British Company Beats Google to Creating Password Rings

High-tech jewelry containing your passwords is becoming a reality thanks to British entrepreneur’s recent Kickstarter campaign.

John McLear of Bradford, England, began seeking funding for his “NFC (near field communication) ring” project on July 20 and has raised more than $376,000. A pledge of $43 gets backers a men’s ring.

“The NFC Ring can be used to unlock doors, mobile phones, transfer information and link people,” McLear says on his Kickstarter page. “Best of all the NFC Ring glides right onto your finger—no updates, no charging, and no fuss.”

According to the funding page, the ring is battery-free and contains two transmitters—one for public information and another for private data. It utilizes built-in radio frequency identification technology to automatically unlock NFC phones and doors when a wearer touches them.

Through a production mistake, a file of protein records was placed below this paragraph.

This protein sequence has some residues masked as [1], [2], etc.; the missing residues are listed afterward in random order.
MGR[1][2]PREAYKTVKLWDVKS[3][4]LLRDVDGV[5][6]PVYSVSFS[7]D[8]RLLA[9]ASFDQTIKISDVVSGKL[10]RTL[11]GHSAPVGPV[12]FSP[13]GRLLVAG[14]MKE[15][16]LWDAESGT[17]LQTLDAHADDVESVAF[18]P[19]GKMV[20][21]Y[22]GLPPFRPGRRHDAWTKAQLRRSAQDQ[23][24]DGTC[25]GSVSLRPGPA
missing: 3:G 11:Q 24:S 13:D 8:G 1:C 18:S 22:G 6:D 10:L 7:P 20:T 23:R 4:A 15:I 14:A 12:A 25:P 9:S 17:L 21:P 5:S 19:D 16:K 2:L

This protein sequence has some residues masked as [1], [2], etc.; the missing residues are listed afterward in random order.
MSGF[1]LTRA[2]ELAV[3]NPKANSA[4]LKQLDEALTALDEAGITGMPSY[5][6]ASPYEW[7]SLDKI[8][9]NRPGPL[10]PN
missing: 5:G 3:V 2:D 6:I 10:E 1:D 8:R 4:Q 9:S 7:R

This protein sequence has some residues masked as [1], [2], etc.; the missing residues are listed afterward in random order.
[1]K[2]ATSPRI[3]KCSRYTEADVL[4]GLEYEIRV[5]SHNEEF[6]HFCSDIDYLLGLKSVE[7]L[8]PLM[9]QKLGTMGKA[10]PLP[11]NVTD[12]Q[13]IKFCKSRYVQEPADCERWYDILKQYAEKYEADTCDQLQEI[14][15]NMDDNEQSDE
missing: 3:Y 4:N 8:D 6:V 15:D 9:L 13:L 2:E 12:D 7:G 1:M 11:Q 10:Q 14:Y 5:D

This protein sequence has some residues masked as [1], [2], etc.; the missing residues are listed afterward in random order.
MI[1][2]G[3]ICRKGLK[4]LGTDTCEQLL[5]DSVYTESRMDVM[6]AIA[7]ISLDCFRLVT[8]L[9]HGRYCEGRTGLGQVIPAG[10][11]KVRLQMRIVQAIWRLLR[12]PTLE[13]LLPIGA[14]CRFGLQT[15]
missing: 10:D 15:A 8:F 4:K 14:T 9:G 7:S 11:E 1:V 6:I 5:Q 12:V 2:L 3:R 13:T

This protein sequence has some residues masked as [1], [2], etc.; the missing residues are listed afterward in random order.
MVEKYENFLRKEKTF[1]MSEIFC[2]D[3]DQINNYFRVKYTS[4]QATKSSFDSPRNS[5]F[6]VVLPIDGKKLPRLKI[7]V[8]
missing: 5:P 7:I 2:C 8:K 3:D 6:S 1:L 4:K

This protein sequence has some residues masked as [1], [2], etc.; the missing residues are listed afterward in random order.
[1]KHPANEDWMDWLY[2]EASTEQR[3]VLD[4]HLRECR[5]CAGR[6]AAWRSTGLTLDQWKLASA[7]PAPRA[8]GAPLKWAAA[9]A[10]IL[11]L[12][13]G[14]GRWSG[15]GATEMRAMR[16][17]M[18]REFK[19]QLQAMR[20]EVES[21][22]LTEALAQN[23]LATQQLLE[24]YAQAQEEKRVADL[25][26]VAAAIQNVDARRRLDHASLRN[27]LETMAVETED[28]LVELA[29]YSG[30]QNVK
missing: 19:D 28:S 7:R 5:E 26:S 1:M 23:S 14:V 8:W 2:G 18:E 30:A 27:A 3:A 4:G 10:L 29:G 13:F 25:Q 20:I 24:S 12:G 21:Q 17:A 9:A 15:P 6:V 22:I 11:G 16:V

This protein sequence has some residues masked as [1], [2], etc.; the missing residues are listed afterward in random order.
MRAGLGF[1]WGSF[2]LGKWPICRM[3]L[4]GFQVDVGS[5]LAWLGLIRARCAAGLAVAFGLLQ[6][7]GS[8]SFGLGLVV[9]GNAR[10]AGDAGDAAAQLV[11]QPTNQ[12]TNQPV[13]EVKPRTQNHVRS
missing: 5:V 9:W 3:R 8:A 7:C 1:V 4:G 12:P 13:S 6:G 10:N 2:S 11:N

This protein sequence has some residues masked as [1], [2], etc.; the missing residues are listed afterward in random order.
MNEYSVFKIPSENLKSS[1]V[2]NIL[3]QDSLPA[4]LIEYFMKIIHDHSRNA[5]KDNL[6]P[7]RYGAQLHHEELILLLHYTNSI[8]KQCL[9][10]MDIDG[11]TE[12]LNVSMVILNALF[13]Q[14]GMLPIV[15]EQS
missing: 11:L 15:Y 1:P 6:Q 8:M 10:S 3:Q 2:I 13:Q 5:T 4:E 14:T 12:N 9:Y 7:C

His device could get a jump on a ring by Google, which previously discussed its plans to move away from typed passwords earlier this year.  

However, tech publications believe that Google’s size will ultimately give it the edge. “Google’s greater resources and influence will likely see its approach to connecting jewelry with Internet services a better assault on the password problem,” IT editor Tom Simonite wrote in an article for MIT Technology Review.